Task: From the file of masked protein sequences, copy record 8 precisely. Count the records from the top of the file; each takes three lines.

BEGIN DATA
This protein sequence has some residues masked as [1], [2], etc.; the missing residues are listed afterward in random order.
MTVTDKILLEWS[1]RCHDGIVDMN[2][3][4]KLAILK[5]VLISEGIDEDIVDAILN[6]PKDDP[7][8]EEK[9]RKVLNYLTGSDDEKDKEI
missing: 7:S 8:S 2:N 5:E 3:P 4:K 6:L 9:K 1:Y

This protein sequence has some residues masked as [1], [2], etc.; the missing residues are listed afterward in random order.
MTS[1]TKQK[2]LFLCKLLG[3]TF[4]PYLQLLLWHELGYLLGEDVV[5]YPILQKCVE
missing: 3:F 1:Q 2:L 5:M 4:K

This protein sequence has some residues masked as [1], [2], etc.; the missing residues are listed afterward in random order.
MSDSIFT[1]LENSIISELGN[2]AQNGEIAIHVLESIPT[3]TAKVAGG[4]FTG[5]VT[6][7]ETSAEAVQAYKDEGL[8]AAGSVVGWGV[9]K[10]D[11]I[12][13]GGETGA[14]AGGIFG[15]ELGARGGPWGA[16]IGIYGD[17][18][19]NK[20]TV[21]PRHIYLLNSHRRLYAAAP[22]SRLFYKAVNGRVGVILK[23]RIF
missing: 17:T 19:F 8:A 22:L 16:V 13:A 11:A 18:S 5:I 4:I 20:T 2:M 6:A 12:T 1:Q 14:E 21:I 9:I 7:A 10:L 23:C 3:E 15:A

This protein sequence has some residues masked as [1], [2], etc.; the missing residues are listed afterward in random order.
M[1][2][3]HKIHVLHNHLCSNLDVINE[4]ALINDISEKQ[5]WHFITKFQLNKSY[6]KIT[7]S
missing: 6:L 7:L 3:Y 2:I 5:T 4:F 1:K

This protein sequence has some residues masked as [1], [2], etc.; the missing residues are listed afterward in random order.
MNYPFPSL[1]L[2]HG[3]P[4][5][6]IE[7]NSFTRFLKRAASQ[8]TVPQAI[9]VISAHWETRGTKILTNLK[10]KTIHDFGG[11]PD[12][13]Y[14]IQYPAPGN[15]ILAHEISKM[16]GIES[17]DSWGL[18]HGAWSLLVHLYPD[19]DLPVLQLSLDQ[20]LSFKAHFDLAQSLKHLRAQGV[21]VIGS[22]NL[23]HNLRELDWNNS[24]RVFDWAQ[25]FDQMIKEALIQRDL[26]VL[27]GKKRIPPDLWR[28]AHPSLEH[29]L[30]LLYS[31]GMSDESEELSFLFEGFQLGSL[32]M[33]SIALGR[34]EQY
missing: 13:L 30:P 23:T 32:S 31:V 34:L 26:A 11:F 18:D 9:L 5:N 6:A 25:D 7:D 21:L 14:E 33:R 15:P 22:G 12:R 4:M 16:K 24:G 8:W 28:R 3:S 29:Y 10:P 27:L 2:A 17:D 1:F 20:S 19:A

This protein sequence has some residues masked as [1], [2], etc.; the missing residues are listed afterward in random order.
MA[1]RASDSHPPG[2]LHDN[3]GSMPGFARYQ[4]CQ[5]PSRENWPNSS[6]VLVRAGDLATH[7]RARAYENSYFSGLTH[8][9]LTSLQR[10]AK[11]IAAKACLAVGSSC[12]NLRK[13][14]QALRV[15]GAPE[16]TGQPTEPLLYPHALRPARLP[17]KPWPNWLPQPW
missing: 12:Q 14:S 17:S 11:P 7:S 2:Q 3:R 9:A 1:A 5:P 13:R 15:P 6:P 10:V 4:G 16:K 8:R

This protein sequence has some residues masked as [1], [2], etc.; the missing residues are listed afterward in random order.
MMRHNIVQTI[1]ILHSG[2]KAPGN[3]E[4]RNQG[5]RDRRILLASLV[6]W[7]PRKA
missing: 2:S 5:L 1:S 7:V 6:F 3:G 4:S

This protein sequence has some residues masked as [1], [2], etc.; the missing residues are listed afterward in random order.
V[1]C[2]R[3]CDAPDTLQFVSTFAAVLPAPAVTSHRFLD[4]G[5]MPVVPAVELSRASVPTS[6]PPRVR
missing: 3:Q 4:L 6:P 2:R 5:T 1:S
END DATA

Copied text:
This protein sequence has some residues masked as [1], [2], etc.; the missing residues are listed afterward in random order.
V[1]C[2]R[3]CDAPDTLQFVSTFAAVLPAPAVTSHRFLD[4]G[5]MPVVPAVELSRASVPTS[6]PPRVR
missing: 3:Q 4:L 6:P 2:R 5:T 1:S